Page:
In the German imagination, an alptraum (the word for ‘nightmare’) involves a mythical creature called the Alp.
Some folklore has it that the Alp terrifies sleepers by sitting on their chests, and as they wake they have a sensibility of paralysis. Some says it sucks blood from the nipples of sleeping men and young children to regenerate its own powers. Grotesque and macabre concepts are what Germans thus associate with a bad night of sleep.
And a sense of nightmarishness seems to have got into the German press where China is concerned. The local media is portraying the Middle Kingdom’s rise as an existential threat to Europe’s largest economy.
Take China’s recent success in cloning monkeys (for more see this week’s “Healthcare” section). “The West has to be worried,” writes Moritz Eichhorn, a political editor at the Frankfurter Allgemeine Zeitung (FAZ). Drawing parallels between the primate replicas and European discomfort over the Soviet Union’s space programmes of the 1950s, Eichhorn said the “concern” of the West, at its root, is not only about technology and economics, but whose political system is more superior – the West’s liberal individualism or the authoritarian collectivism practiced in countries like Russia and China.
And in another long FAZ feature last month – this time looking at Tencent’s push to promote WeChat in Germany – the social media application was simply referred to as “China’s surveillance app”. The newspaper not only stressed what it viewed as the link between Tencent and the Chinese government, but added that the Shenzhen-based tech giant is “one of China’s most mysterious corporations” given it had never granted foreign journalists access to any of its annual conferences. (That claim runs counter to the fact that the earnings call of the Hong Kong-listed company draws reporters from around the world every quarter.)
FAZ also said Tencent’s chairman Pony Ma had never given any interviews and made his residence a secret because tycoons are prone to “disappear” under President Xi Jinping’s regime. And the FAZ’s theme of China as a totalitarian state powered by technology is reinforced by podcasts on its website which have titles like “Total control: China relies on facial recognition” and “Big Brother lives in China”.
Düsseldorf-based business paper The Handelsblatt, likewise, has drawn attention to the draconian aspects of China by running multiple articles on Beijing’s potential banning of virtual private networks (VPNs). That framed other media narratives that discussed China’s growing technological prowess as a result of Beijing’s “unfair policy” to stifle foreign competition.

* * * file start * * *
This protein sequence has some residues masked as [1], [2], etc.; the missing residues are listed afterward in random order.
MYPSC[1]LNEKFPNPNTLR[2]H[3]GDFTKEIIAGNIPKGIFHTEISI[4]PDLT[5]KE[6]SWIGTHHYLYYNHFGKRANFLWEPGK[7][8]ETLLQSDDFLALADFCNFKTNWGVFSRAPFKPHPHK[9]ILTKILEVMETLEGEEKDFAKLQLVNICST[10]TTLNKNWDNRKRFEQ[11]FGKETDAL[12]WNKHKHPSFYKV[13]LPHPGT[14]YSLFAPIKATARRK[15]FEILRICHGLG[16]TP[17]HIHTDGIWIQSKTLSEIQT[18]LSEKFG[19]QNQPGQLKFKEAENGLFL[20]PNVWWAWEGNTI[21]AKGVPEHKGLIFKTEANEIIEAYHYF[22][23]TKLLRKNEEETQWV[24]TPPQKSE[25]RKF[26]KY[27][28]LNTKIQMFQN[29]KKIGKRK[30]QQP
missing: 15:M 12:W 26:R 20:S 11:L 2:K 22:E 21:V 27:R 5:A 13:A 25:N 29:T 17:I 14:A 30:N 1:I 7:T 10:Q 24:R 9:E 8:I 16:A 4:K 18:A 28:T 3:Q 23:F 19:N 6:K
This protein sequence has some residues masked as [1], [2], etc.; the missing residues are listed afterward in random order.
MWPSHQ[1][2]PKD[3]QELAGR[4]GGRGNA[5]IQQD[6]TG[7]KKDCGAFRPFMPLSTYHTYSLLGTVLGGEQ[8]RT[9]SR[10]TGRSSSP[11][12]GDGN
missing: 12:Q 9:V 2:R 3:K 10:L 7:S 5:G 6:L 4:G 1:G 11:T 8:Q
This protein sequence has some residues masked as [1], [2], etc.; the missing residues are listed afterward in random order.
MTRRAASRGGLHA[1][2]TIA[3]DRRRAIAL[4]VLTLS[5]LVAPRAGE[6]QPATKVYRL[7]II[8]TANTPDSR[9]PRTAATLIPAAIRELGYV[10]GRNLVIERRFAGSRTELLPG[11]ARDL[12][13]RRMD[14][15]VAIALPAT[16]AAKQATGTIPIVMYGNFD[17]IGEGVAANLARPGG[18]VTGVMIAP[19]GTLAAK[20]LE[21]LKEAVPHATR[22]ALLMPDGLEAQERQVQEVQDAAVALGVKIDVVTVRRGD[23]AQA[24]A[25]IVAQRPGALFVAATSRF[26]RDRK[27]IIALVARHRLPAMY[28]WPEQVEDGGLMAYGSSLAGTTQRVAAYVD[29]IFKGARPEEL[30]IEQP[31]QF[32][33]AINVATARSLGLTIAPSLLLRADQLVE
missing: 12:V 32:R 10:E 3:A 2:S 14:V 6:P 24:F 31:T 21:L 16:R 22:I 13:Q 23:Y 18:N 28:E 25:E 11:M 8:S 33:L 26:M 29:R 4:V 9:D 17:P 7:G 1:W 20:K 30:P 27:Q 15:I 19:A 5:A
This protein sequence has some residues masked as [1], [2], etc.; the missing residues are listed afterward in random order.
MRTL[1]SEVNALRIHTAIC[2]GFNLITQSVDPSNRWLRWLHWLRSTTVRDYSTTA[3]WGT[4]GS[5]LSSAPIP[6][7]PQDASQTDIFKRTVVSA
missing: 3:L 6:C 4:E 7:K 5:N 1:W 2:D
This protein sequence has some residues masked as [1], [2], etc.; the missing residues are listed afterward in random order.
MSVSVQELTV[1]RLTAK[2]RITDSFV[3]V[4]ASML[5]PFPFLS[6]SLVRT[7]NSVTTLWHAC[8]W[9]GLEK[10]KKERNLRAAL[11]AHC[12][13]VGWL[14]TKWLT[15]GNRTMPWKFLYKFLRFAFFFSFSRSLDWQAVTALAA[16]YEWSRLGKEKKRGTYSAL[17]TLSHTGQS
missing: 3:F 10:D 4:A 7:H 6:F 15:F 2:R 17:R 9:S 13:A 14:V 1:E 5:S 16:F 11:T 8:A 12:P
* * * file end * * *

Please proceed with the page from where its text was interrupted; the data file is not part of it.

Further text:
Germany’s backlash against China has grown in tandem with the latter’s cross-border investments into prized local assets, such as robotics firm Kuka. Chinese buyers ploughed €12.1 billion ($14.96 billion) into German companies last year, up from just €100 million seven years ago, according to the Cologne Institute for Economic Research.
Didi Kirsten Tatlow, a fellow at the Berlin-based Mercator Institute for China Studies, argued in the New York Times that Germany should resist China’s “influence buying”. Apart from risking technology-transfer, China’s shopping spree might also increase its power to meddle with Germany’s “hard-earned democracy” said Tatlow.
“It is urgently necessary that we get harsher legal measures throughout the EU this year in order to counteract takeover fantasies, as well as draining of technology and know-how effectively,” Matthias Machnig, Germany’s state secretary for economic affairs, told Welt am Sonntag in an interview published on January 28. His call for harsher measures was thought to be mainly referencing China.
Just as significant as some of the negative themes in the German press – namely China’s authoritarian governance, its looming technological threat and Beijing’s attempts to gain political control through investments (one newspaper cited Chinese influence in Africa) – is what has been omitted: topics about China that are more positive. WiC’s analysis of the main German newspapers did not find mention of Beijing’s successes in areas like poverty alleviation or improving air quality in the country’s capital, for instance.
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